A California federal judge has certified three classes including thousands of Equinox employees, which all accuse the gym of violating wage and other labor laws. The judge ruled that the personal trainers and group fitness instructors have shown that their claims should be resolved via a class action rather than on an individual basis.
U.S. District Judge William H. Orrick granted the employees' motion for class certification – finding that the classes are numerous and there's sufficient evidence of common questions of law and fact, namely Equinox's alleged policies and practices. Decided one way or another, those will resolve the issues on a class wide basis, Judge Orrick said.
Judge Orrick certified a class of employees who said they didn’t receive accurate wage statements, as well as a class of fitness instructors and a second class of individuals with meal break claims. He further noted that the wage statement class would be nearly 3,000 members strong, the fitness instructor class would include more than 5,600, and the meal period class consists of 400.
"The plaintiffs challenge Equinox's written policies and allege that uniform practices require employees to perform off-the-clock work, specifically programming, communicating with clients outside of classes and contacting leads. Equinox denies that its policies or practices do so," Judge Orrick said in his order. "Answering these questions about Equinox's policies and practices — questions that predominate individualized issues — will drive the resolution of this issue."
Judge Orrick appointed Equinox personal trainers and group fitness instructors Frank Fodera and Michael Bonella, and former Pilates and group fitness instructor Genevieve Billson as class representatives, and their attorneys at Makarem & Associates APLC as class counsel.
The judge also declined to strike testimony from two of the workers' expert witnesses, holding that they are qualified, and their testimony was relevant.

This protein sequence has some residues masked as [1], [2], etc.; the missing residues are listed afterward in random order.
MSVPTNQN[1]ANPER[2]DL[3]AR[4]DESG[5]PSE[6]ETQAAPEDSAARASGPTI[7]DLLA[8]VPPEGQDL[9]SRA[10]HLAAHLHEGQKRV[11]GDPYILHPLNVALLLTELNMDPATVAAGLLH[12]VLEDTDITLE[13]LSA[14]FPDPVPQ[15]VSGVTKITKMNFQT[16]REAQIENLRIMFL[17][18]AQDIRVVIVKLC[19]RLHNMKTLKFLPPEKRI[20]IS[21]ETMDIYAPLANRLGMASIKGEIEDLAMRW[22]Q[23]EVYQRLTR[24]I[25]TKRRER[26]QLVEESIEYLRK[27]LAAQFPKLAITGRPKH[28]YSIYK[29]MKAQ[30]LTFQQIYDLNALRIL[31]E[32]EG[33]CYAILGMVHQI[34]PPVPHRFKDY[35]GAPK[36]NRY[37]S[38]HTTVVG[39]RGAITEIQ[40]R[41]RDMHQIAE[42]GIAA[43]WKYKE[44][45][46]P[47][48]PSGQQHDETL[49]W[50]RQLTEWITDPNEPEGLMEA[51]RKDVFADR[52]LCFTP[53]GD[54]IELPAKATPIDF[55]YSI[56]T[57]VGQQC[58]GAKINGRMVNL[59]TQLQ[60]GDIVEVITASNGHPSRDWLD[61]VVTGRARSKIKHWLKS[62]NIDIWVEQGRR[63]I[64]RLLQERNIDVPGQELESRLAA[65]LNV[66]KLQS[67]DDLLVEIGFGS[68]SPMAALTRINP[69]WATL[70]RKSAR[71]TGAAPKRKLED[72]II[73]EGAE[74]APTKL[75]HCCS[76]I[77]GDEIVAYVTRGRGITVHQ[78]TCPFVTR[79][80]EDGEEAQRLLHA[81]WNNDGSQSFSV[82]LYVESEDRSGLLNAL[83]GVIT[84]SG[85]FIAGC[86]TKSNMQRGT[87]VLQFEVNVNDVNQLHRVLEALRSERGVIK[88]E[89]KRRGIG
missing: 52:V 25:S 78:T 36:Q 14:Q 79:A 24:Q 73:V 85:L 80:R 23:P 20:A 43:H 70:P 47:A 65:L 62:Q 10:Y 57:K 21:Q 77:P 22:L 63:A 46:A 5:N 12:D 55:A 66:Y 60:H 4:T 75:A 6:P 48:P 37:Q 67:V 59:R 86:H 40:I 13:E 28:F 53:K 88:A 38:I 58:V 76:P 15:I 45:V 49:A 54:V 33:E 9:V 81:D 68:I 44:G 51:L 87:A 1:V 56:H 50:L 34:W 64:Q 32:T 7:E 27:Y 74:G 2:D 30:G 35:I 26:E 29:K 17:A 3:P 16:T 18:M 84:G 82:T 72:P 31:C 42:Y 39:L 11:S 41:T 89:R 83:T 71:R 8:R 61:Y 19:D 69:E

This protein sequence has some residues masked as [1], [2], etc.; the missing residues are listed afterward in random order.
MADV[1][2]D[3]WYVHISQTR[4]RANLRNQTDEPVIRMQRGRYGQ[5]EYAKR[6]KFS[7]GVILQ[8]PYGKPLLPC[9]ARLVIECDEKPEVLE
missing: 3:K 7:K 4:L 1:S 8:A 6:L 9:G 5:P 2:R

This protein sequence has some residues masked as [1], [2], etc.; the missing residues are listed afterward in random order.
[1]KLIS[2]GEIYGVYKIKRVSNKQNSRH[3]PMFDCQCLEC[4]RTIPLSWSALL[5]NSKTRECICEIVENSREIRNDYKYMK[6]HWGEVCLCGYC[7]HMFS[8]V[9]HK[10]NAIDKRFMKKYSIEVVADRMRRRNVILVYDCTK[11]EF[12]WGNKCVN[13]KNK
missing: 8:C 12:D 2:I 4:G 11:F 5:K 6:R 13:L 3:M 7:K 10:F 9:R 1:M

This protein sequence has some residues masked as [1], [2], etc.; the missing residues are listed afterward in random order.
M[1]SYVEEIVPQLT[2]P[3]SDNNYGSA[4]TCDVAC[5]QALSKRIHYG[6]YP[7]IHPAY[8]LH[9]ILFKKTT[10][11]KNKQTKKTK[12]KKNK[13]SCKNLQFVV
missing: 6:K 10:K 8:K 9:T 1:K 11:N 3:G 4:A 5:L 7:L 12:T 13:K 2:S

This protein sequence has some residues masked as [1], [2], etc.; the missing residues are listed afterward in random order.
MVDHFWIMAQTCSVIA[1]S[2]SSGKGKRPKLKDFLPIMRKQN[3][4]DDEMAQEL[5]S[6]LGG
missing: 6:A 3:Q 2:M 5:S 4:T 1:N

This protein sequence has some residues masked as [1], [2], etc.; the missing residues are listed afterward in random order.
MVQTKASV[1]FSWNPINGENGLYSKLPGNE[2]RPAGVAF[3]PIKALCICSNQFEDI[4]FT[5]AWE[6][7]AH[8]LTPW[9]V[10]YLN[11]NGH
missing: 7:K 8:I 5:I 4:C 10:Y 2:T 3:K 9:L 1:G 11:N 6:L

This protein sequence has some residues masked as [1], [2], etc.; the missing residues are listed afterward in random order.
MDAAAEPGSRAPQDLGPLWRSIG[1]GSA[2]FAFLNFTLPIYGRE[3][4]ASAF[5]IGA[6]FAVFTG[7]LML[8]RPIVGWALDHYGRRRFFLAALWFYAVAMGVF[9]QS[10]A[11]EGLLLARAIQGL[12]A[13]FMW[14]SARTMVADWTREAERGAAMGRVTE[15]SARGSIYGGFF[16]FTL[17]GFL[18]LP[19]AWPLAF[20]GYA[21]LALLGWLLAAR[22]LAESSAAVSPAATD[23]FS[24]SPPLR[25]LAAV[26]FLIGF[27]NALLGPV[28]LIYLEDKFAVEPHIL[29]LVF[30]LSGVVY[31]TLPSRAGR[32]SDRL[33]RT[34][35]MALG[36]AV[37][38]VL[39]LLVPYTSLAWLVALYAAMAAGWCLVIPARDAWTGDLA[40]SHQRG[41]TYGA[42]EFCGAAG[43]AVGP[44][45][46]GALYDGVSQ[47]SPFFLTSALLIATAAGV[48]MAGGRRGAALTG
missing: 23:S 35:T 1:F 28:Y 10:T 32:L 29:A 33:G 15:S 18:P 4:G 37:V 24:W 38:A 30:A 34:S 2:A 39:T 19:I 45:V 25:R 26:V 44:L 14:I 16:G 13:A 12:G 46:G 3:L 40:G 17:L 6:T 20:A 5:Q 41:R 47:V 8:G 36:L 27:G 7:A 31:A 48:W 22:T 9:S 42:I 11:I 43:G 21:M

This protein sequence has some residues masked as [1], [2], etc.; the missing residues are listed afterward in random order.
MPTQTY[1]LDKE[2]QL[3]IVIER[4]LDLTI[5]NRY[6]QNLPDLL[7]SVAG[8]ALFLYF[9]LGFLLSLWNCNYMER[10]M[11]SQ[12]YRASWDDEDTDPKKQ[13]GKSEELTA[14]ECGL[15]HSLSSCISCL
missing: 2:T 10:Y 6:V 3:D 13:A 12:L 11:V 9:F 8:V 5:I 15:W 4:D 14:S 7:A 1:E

The trainers and instructors claim they were all paid on a session rate base that didn't reflect the time they worked outside their shifts, including calling potential clients. On top of that, Fodera, Bonella and Billson said Equinox failed to provide them with accurate wage statements or allow them to take rest breaks while teaching a training session or class.
Equinox had asked the court not to certify the classes, arguing that individual issues prevail over common questions. Equinox also said it has clear policies about meal and rest breaks that are compliant with California labor laws, and the "possibility employees may voluntarily schedule their days in a manner limiting such breaks" doesn't justify class treatment.
Judge Orrick said Tuesday that the questions underlying the claims and proposed classes "essentially boil down to this: Did Equinox have a policy or consistent practice of requiring employees to work off the clock, of failing to provide (or properly pay for) meal and rest breaks, or of issuing unlawful wage statements?"
And the workers' allegations here indeed constitute such a challenge to the company's policies.
"Whether the compensation plan was unlawful and whether employees were lawfully paid for session-related work are questions that can be resolved on a class-wide basis," the judge said. "Individualized issues do not predominate these common questions, as the answers do not depend on the actions or inactions of individual employees, but rather Equinox's compensation plan and job requirements."
And the plaintiffs have offered sufficient evidence of an unofficial policy requiring employees to contact leads while off the clock, he said.
The workers have also submitted adequate evidence to support their claims that they went without meal or rest breaks, along with data suggesting that consecutive scheduling prohibited such breaks from occurring, according to the order.
"Individualized issues will not predominate the common questions of whether Equinox lawfully provided meal and rest breaks, as the plaintiffs again base these claims on various policies and practices," Judge Orrick said.
He certified a class of all employees who worked for Equinox in California from 2018 to the present and who received at least one wage statement with certain pay codes. He also certified a class of fitness instructors who worked for Equinox in California from 2015 until the present and one of individuals who worked for Equinox from 2015 until now with meal period claims.
Fodera first sued Equinox in April 2019 in Alameda County Superior Court. Bonella joined his suit in July of that year and Equinox removed the suit to federal court in August 2019. Billson joined the suit in July 2021.
Specifically, Fodera, Bonella and Billson claim they were required to prepare exercise programs and keep in contact with Equinox members at any time during the day without being compensated.
They also said that Equinox had a policy requiring instructors to teach at least four, one-hour training sessions in a row without being able to take a rest break, in violation of California law.